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  • 1
    Language: English
    In: Proceedings of the National Academy of Sciences of the United States of America, 17 May 2011, Vol.108(20), pp.8420-5
    Description: Genes of archaea encoding homologues of ammonia monooxygenases have been found on a widespread basis and in large amounts in almost all terrestrial and marine environments, indicating that ammonia oxidizing archaea (AOA) might play a major role in nitrification on Earth. However, only one pure isolate of this group from a marine environment has so far been obtained, demonstrating archaeal ammonia oxidation coupled with autotrophic growth similar to the bacterial counterparts. Here we describe the cultivation and isolation of an AOA from soil. It grows on ammonia or urea as an energy source and is capable of using higher ammonia concentrations than the marine isolate, Nitrosopumilus maritimus. Surprisingly, although it is able to grow chemolithoautotrophically, considerable growth rates of this strain are obtained only upon addition of low amounts of pyruvate or when grown in coculture with bacteria. Our findings expand the recognized metabolic spectrum of AOA and help explain controversial results obtained in the past on the activity and carbon assimilation of these globally distributed organisms.
    Keywords: Soil Microbiology ; Ammonia -- Metabolism ; Archaea -- Metabolism
    ISSN: 00278424
    E-ISSN: 1091-6490
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  • 2
    Language: English
    In: PloS one, 2014, Vol.9(12), pp.e114278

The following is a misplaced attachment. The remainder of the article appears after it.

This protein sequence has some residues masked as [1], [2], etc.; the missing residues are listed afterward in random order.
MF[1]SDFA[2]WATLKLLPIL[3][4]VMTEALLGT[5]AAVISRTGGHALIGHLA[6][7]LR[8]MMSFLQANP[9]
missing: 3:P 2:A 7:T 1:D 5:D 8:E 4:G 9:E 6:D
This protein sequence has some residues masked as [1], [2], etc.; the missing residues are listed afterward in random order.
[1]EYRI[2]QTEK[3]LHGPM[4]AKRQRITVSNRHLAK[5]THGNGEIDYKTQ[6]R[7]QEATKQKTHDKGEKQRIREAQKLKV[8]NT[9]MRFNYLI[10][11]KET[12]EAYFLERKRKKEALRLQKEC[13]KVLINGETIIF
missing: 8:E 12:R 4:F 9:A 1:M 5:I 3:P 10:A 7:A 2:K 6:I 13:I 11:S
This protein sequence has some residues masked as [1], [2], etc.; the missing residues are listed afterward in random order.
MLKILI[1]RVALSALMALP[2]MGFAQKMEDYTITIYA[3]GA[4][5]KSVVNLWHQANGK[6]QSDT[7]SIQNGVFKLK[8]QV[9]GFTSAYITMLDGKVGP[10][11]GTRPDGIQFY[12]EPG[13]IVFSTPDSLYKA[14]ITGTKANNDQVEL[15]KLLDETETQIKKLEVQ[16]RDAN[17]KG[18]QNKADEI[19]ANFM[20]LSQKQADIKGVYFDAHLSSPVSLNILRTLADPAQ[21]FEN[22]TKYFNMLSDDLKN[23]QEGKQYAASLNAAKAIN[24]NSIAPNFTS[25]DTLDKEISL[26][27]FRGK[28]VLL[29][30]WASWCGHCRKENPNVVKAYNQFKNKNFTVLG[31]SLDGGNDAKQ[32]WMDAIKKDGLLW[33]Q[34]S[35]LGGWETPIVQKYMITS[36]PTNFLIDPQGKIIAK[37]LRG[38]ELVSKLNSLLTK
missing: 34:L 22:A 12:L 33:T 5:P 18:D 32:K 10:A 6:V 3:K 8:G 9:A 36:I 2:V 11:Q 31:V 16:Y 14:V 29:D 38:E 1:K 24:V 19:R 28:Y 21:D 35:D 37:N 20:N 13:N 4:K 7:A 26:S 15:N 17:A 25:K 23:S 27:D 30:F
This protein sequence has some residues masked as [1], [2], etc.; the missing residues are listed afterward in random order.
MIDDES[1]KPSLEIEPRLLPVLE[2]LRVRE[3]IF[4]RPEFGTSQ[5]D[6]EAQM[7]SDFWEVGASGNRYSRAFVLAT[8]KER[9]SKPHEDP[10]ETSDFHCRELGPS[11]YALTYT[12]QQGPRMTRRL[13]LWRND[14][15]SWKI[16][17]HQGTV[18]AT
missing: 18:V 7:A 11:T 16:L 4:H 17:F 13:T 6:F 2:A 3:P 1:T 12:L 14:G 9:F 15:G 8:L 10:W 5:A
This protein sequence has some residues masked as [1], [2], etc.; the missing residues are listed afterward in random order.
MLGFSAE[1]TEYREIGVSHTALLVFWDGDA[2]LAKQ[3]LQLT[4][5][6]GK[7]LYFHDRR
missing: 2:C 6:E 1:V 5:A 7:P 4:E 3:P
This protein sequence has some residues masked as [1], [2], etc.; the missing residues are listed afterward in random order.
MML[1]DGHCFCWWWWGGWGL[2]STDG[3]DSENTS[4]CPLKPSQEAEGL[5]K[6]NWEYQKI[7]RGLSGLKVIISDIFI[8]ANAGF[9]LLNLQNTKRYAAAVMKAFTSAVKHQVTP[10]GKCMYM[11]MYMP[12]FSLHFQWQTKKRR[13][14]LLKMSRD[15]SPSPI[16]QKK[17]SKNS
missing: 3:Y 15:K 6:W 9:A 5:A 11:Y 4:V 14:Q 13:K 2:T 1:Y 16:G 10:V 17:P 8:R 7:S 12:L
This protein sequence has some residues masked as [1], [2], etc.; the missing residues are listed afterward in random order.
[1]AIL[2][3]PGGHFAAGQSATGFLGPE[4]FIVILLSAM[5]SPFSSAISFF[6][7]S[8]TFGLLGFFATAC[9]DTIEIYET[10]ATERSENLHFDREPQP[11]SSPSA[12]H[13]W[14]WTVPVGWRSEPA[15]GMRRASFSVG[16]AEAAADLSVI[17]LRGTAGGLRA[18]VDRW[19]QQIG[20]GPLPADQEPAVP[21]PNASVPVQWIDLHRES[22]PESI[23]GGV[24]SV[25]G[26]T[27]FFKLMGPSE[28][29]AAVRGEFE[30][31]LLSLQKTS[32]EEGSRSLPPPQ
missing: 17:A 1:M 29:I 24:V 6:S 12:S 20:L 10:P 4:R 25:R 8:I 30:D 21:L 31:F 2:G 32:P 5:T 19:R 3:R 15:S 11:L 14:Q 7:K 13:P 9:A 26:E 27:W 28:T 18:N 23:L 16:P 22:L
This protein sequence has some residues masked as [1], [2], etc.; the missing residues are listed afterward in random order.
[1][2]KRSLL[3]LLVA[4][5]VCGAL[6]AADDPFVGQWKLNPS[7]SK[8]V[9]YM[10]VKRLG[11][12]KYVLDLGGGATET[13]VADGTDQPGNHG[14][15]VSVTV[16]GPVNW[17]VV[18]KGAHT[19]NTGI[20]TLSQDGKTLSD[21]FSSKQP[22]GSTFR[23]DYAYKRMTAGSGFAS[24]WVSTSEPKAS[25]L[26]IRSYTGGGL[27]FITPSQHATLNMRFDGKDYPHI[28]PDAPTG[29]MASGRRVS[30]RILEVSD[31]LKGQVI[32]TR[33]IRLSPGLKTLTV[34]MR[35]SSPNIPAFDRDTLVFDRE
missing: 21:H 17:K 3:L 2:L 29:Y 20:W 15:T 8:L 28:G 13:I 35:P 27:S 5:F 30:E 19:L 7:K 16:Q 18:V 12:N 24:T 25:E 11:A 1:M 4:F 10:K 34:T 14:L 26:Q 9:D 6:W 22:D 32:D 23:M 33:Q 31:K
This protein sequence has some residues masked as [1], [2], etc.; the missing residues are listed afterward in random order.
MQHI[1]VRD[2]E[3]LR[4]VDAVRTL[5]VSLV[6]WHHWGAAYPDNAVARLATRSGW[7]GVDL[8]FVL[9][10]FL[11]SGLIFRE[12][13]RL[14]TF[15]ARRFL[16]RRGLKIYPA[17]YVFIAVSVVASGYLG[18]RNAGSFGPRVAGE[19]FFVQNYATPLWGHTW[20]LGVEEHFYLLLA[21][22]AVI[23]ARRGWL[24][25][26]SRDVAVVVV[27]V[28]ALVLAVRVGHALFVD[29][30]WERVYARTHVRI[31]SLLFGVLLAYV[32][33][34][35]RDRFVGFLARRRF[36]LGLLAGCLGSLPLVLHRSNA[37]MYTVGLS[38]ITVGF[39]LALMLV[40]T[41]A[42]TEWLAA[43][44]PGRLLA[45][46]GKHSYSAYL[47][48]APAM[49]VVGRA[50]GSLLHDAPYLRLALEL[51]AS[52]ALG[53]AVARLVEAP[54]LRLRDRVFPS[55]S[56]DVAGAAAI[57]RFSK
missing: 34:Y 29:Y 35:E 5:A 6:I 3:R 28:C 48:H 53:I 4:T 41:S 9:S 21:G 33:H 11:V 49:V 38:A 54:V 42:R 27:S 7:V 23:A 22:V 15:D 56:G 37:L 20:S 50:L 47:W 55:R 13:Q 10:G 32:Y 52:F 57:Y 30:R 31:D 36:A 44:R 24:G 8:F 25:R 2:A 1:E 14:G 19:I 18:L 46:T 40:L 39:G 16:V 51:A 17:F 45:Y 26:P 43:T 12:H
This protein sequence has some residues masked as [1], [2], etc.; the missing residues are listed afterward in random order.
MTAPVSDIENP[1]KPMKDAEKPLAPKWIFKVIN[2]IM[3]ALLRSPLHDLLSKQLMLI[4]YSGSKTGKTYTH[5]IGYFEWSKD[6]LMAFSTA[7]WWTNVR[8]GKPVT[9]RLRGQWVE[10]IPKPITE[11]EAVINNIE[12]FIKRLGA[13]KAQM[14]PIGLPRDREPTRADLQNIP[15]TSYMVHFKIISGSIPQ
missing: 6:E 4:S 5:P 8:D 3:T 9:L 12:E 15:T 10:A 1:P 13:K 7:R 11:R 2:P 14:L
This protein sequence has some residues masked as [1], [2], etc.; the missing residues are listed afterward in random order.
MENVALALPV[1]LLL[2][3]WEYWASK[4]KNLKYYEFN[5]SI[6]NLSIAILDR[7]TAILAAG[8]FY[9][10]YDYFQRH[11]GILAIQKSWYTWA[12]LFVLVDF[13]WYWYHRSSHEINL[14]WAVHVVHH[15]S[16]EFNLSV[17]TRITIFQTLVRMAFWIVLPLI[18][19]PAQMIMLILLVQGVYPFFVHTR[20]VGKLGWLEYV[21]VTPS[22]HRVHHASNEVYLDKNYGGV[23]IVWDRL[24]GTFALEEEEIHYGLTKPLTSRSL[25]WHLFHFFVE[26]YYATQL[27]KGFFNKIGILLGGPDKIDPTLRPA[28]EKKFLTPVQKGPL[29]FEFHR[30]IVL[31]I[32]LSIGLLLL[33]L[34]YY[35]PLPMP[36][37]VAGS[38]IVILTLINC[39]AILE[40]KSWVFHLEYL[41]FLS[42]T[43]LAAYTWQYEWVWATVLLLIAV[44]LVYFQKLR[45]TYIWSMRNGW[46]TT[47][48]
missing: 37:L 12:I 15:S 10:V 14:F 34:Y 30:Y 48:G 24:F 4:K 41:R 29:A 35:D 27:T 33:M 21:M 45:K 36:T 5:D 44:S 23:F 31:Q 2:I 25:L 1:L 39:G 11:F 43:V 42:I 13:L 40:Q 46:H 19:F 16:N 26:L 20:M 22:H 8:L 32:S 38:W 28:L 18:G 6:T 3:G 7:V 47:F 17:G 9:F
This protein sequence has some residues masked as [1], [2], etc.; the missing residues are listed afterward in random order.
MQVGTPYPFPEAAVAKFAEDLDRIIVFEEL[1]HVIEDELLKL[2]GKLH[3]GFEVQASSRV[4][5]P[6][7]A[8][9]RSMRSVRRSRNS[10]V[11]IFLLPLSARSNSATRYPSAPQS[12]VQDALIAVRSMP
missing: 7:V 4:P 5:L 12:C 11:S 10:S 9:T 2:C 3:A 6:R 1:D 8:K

Description: Ongoing climate change will lead to more extreme weather events, including severe drought periods and intense drying rewetting cycles. This will directly influence microbial nitrogen (N) turnover rates in soil by changing the water content and the oxygen partial pressure. Therefore, a space for time climate change experiment was conducted by transferring intact beech seedling-soil mesocosms from a northwest (NW) exposed site, representing today's climatic conditions, to a southwest (SW) exposed site, providing a model climate for future conditions with naturally occurring increased soil temperature (+0.8°C in average). In addition, severe drought and intense rainfall was simulated by a rainout shelter at SW and manual rewetting after 39 days drought, respectively. Soil samples were taken in June, at the end of the drought period (August), 24 and 72 hours after rewetting (August) and after a regeneration period of four weeks (September). To follow dynamics of bacterial and archaeal communities involved in N turnover, abundance and activity of nitrifiers, denitrifiers, N2-fixing microbes and N-mineralizers was analyzed based on marker genes and the related transcripts by qPCR from DNA and RNA directly extracted from soil. Abundance of the transcripts was reduced under climate change with most pronounced effects for denitrification. Our results revealed that already a transfer from NW to SW without further treatment resulted in decreased cnor and nosZ transcripts, encoding for nitric oxide reductase and nitrous oxide reductase, respectively, while nirK transcripts, encoding for nitrite reductase, remained unaffected. Severe drought additionally led to reduced nirK and cnor transcripts at SW. After rewetting, nirK transcripts increased rapidly at both sites, while cnor and nosZ transcripts increased only at NW. Our data indicate that the climate change influences activity pattern of microbial communities involved in denitrification processes to a different extend, which may impact emission rates of the greenhouse gas N2O.